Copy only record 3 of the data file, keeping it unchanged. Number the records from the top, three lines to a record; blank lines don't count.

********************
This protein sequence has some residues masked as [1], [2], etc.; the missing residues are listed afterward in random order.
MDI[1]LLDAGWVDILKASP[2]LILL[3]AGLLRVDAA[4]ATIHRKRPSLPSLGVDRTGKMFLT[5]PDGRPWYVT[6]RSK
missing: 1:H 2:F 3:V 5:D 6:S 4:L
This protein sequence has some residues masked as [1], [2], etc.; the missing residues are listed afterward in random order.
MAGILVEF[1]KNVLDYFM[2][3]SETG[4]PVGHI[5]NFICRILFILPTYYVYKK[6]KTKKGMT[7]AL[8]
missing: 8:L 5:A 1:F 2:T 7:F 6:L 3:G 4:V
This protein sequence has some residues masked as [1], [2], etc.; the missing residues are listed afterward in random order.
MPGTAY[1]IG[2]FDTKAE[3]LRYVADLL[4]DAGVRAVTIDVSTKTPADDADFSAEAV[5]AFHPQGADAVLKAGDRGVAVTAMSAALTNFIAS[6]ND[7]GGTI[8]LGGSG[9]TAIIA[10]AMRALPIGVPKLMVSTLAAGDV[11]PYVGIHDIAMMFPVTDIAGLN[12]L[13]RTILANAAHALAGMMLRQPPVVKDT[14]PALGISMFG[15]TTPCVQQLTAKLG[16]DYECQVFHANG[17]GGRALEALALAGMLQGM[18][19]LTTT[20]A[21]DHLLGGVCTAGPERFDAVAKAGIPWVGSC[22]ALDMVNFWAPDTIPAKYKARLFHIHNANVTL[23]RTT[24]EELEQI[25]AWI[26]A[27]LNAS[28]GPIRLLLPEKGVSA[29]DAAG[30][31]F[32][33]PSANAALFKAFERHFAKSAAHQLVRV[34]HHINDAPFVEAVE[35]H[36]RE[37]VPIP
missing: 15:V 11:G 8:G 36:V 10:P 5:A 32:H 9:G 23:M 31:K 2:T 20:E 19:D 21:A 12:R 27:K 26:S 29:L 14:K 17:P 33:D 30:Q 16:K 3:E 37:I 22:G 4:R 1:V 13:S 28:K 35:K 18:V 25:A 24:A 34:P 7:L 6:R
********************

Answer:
This protein sequence has some residues masked as [1], [2], etc.; the missing residues are listed afterward in random order.
MPGTAY[1]IG[2]FDTKAE[3]LRYVADLL[4]DAGVRAVTIDVSTKTPADDADFSAEAV[5]AFHPQGADAVLKAGDRGVAVTAMSAALTNFIAS[6]ND[7]GGTI[8]LGGSG[9]TAIIA[10]AMRALPIGVPKLMVSTLAAGDV[11]PYVGIHDIAMMFPVTDIAGLN[12]L[13]RTILANAAHALAGMMLRQPPVVKDT[14]PALGISMFG[15]TTPCVQQLTAKLG[16]DYECQVFHANG[17]GGRALEALALAGMLQGM[18][19]LTTT[20]A[21]DHLLGGVCTAGPERFDAVAKAGIPWVGSC[22]ALDMVNFWAPDTIPAKYKARLFHIHNANVTL[23]RTT[24]EELEQI[25]AWI[26]A[27]LNAS[28]GPIRLLLPEKGVSA[29]DAAG[30][31]F[32][33]PSANAALFKAFERHFAKSAAHQLVRV[34]HHINDAPFVEAVE[35]H[36]RE[37]VPIP
missing: 15:V 11:G 8:G 36:V 10:P 5:A 32:H 9:G 23:M 31:K 2:T 20:E 19:D 21:A 12:R 27:K 26:S 29:L 14:K 17:P 33:D 30:Q 16:K 3:E 37:I 22:G 4:R 1:V 13:S 28:K 35:K 18:V 25:A 24:A 34:P 7:L 6:R